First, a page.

About the size of Pensacola Beach is Dauphin Island, Alabama, where the oil first came ashore in our neck of the woods. Tar balls, the TV meteorologists turned oilologists, call them. Alabama Governor Bob Riley said he would block Mobile Bay with booms to block the oil, but like the Confederate blockade, Admiral Farragut made it through and so creeps the oil.
This is the message that is unfolding. We are helpless against the crude oil onslaught.
Dispersed oil is still oil. Just because it no longer floats, it is still there. The balls sink to the bottom and end up on the beaches of Dauphin Island and Gulf Shores, as they have already. Is Pensacola Beach next?
No booms stop tar balls. We are helpless.
Former State Senator John Tyson, Sr. told the IN this is the worst man-made environmental disaster in US history. The Gulf Stream loop current can spread the oil from the Florida Keys to the North Carolina coast. The oil slick is already looming across the Mississippi delta, America’s largest and most productive estuary. Sportsmen know Venice Louisiana the way glass blowers think of Venice Italy. The blob is now looming near Texas.
Millions and millions of oil gallons can cover an area of economic destruction that boggles the mind. That is why Tyson, Fred Levin, Robert Cunningham and every other prominent plaintiff attorney in America is harkerning to the masses. Millions are to be made and lost, and we are helpless.
Settlements from Exxon Valdez are still in court 20 years later. The shrimper, snapper boat captain, tourist merchant and real estate renter can take a back seat to the big money grab. The visible media coverage from the cover of Time Magazine to USA today tells us the oil slick is visible on the surface. And the incredible white Gulf beaches are in danger. But as Dauphin Island Sea Lab Director George Crozier said, we can clean the beaches, but the marsh is another story. The damage is toxic. Even the dispersing fluid is toxic, says the Mobile Bay Watch director, Casi Calloway. The damage is compounding, and we are helpless.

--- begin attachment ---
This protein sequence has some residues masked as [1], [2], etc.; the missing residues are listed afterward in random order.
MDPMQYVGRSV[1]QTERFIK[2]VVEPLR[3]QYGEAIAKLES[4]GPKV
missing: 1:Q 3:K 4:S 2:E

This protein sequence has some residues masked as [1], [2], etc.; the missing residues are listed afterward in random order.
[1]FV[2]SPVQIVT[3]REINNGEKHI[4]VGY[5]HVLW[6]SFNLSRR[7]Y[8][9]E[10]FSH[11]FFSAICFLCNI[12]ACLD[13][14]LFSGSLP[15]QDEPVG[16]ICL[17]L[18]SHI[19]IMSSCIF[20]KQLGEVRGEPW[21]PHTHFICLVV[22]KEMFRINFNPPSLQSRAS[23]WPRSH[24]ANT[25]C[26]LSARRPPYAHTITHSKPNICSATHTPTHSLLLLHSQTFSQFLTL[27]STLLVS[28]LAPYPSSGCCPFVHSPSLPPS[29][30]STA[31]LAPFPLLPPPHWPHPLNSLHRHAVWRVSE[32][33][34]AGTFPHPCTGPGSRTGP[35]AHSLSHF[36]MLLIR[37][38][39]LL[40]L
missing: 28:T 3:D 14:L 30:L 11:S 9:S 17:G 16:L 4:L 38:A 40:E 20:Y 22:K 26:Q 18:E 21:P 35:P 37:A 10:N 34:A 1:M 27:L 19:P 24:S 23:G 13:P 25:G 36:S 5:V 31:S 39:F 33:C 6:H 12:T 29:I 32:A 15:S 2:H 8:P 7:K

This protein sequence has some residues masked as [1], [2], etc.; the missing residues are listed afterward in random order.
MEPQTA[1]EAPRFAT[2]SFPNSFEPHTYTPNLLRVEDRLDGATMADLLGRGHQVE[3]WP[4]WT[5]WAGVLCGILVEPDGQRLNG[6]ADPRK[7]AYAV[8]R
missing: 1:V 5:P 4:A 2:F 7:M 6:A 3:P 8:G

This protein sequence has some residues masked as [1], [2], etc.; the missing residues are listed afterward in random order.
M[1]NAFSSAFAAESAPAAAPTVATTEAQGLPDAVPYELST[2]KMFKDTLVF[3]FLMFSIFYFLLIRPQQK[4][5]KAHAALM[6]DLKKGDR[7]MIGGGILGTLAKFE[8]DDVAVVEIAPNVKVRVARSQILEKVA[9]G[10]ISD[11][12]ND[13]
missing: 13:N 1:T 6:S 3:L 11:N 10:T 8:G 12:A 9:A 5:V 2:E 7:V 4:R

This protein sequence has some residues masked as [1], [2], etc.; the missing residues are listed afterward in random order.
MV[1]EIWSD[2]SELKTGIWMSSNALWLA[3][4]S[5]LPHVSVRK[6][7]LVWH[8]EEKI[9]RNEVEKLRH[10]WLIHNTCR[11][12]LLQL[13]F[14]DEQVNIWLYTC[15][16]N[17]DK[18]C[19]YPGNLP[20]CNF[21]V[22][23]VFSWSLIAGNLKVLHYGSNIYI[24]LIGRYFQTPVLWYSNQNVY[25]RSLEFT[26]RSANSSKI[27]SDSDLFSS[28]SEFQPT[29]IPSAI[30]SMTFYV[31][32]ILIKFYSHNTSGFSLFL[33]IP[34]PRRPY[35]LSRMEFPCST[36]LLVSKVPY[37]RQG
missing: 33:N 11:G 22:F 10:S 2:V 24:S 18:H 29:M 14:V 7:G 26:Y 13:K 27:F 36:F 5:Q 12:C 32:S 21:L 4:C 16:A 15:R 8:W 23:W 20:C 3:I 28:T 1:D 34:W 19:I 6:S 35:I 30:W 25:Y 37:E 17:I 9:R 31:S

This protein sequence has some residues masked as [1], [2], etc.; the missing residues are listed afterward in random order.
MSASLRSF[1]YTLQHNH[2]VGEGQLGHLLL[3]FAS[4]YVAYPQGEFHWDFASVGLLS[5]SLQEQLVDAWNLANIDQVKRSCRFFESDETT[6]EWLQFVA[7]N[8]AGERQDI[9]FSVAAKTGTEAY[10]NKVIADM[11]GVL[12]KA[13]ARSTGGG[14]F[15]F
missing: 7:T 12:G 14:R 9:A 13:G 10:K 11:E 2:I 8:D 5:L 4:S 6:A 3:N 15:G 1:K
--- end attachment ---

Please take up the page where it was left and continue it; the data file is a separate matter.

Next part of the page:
Our helplessness is not in a Biblical sense and not for the sake of hyperbole. We are helpless because we are truly helpless, and even helpless to admit it, fighting the oil like we would like to fend off a hurricane. Those who have fought a hurricane know the reality when it comes to Mother Nature. Mother Nature does as she does, when she does, how she does, and why, without concern for soap dispersants, oil booms, piles of sand, lawyers and volunteers. A nuclear blast was used underground, says John Tyson, in the Soviet Union when the Russians tried to close a similar underground oil leak.
How do you spell h-e-l-p-l-e-s-s?
On Dauphin Island the sand is piling up and the National Guard is building miles of fence. BP money is being thrown around as a gesture of good will, $25 million to Alabama announced today. Big contracts are being awarded to local companies. Yellow and orange booms for miles look comforting. But well known causeway restaurant owner John Word said, Even Jo Patti’s is running out of seafood.
The oil takes many forms. The damage takes many forms. The media coverage blows hard, two weeks too early, until it blows out. And then a pretty blonde is killed and the lead story changes. And we remain helpless, tuning in to hear the next lead story, while the coming sound of rising oil prices sucks the vitality out of our dying coast line.
As Retirement Systems of Alabama (RSA) CEO David Bronner said, If oil prices skyrocket again, our economy is in real danger. Money, food, oil and resources make and break civilizations.
Reporting from across the state line…..Dawn Butler